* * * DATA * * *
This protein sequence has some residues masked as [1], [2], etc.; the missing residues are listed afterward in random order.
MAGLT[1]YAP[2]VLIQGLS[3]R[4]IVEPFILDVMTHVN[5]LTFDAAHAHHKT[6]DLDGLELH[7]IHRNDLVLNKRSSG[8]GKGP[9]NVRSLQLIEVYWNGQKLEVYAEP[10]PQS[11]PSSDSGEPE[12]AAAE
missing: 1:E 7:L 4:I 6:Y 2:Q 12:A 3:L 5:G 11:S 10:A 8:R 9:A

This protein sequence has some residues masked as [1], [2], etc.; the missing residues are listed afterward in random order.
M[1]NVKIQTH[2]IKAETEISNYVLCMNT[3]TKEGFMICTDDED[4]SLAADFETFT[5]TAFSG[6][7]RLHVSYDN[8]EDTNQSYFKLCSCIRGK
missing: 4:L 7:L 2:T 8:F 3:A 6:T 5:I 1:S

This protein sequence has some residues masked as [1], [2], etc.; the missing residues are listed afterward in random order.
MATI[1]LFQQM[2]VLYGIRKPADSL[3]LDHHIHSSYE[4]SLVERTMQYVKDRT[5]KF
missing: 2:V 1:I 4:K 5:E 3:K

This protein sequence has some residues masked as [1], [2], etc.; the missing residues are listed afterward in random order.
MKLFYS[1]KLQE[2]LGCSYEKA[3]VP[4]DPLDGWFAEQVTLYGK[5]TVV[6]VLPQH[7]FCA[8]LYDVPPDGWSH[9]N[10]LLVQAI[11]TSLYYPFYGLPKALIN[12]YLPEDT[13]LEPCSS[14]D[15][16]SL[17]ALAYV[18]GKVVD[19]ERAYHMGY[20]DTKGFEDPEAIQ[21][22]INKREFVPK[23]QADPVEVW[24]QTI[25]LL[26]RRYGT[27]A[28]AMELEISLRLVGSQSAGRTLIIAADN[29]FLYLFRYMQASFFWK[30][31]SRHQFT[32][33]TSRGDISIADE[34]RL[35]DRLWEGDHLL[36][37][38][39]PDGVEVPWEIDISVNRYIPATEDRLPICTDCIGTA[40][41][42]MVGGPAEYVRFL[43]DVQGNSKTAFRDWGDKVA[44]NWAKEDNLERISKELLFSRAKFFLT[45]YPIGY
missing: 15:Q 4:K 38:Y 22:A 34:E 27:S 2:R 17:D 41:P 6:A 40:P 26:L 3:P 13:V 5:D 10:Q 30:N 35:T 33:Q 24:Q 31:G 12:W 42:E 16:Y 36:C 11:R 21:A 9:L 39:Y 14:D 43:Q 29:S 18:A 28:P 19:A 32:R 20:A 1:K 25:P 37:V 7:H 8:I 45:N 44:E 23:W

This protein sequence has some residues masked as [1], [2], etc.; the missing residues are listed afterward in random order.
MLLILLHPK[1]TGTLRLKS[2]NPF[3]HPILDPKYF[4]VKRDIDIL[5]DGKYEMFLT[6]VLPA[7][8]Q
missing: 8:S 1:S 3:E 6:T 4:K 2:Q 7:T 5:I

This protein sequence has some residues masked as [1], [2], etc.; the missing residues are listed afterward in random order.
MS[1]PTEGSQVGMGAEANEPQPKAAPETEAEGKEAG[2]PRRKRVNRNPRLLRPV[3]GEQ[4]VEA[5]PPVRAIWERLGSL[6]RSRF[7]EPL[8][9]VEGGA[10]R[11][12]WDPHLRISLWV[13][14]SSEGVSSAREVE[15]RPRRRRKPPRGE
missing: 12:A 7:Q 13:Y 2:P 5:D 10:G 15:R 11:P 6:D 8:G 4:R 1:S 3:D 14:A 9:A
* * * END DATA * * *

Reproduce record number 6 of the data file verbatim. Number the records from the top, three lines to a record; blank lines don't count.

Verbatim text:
This protein sequence has some residues masked as [1], [2], etc.; the missing residues are listed afterward in random order.
MS[1]PTEGSQVGMGAEANEPQPKAAPETEAEGKEAG[2]PRRKRVNRNPRLLRPV[3]GEQ[4]VEA[5]PPVRAIWERLGSL[6]RSRF[7]EPL[8][9]VEGGA[10]R[11][12]WDPHLRISLWV[13][14]SSEGVSSAREVE[15]RPRRRRKPPRGE
missing: 12:A 7:Q 13:Y 2:P 5:D 10:G 15:R 11:P 6:D 8:G 4:R 1:S 3:D 14:A 9:A